Dictionary > Involve

Involve

Involve
1. To roll or fold up; to wind round; to entwine. Some of serpent kind . . . Involved Their snaky folds. (Milton)
2. To envelop completely; to surround; to cover; to hide; to involve in darkness or obscurity. And leave a singed bottom all involved With stench and smoke. (Milton)
3. To complicate or make intricate, as in grammatical structure. Involved discourses.
4. To connect with something as a natural or logical consequence or effect; to include necessarily; to imply. He knows his end with mine involved. (Milton) The contrary necessarily involves a contradiction. (Tillotson)
5. To take in; to gather in; to mingle confusedly; to blend or merge. The gathering number, as it moves along, involves a vast involuntary throng. (Pope) Earth with hell to mingle and involve. (Milton)
6. To envelop, infold, entangle, or embarrass; as, to involve a person in debt or misery.
7. To engage thoroughly; to occupy, employ, or absorb. Involved in a deep study.
8. (Science: mathematics) to raise to any assigned power; to multiply, as a quantity, into itself a given number of times; as, a quantity involved to the third or fourth power.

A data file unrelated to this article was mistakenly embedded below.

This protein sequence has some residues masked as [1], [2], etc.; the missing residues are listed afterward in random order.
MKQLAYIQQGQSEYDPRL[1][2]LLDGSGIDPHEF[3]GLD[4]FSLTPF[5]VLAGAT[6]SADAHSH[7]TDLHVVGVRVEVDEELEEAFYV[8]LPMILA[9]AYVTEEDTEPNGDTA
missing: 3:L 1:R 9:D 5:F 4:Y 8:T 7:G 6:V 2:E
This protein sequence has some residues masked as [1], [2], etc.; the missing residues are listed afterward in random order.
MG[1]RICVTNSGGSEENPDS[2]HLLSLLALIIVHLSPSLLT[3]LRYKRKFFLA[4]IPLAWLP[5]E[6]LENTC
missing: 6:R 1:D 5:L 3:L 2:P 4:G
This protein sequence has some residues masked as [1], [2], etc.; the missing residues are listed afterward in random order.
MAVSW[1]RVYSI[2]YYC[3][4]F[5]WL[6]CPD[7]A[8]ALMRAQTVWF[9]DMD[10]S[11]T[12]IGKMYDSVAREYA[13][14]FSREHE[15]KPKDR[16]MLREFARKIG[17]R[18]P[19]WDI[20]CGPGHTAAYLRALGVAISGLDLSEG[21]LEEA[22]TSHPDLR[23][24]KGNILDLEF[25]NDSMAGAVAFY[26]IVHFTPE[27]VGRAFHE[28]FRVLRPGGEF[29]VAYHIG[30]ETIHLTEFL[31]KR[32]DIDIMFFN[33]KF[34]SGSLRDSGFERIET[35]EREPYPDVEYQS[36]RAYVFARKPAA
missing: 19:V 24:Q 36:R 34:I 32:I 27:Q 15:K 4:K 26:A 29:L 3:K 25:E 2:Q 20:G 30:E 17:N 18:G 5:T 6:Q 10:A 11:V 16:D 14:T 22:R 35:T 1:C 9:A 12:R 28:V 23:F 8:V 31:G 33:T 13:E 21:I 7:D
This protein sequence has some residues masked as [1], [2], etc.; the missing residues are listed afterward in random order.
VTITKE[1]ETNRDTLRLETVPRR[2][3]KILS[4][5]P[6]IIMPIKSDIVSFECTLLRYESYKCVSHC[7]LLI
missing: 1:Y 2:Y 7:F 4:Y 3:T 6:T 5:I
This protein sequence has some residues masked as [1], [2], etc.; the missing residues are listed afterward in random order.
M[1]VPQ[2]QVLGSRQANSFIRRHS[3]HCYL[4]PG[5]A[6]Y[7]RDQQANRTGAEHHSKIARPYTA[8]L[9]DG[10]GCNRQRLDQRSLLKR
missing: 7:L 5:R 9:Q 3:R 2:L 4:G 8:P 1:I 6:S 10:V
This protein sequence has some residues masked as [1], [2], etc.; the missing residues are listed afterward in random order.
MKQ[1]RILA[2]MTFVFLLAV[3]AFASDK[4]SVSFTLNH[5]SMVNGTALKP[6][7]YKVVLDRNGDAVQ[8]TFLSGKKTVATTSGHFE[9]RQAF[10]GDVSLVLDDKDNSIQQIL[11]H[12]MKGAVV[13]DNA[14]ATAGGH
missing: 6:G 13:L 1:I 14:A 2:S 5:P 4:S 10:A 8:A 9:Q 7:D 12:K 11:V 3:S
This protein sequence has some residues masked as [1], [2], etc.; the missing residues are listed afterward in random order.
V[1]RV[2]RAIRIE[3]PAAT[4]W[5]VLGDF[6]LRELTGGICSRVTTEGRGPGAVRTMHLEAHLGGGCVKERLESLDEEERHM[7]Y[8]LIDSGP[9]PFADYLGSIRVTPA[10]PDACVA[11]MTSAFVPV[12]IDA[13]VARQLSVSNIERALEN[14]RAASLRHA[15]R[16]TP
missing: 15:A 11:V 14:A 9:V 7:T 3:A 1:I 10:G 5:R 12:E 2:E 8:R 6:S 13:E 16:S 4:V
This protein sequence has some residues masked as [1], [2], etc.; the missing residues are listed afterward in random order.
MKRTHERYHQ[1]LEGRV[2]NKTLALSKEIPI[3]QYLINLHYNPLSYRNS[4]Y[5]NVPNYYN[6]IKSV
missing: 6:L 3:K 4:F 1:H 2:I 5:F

Imply is opposed to express, or set forth; thus, an implied engagement is one fairly to be understood from the words used or the circumstances of the case, though not set forth in form
702
. Involve goes beyond the mere interpretation of things into their necessary relations; and hence, if one thing involves another, it so contains it that the two must go together by an indissoluble connection. War, for example, involves wide spread misery and death; the premises of a syllogism involve the conclusion.
Synonym: to imply, include, implicate, complicate, entangle, embarrass, overwhelm.
Origin: L. Involvere, involutum, to roll about, wrap up; pref. In- in – volvere to roll: cf. OF. Involver. See voluble, and cf. Involute.


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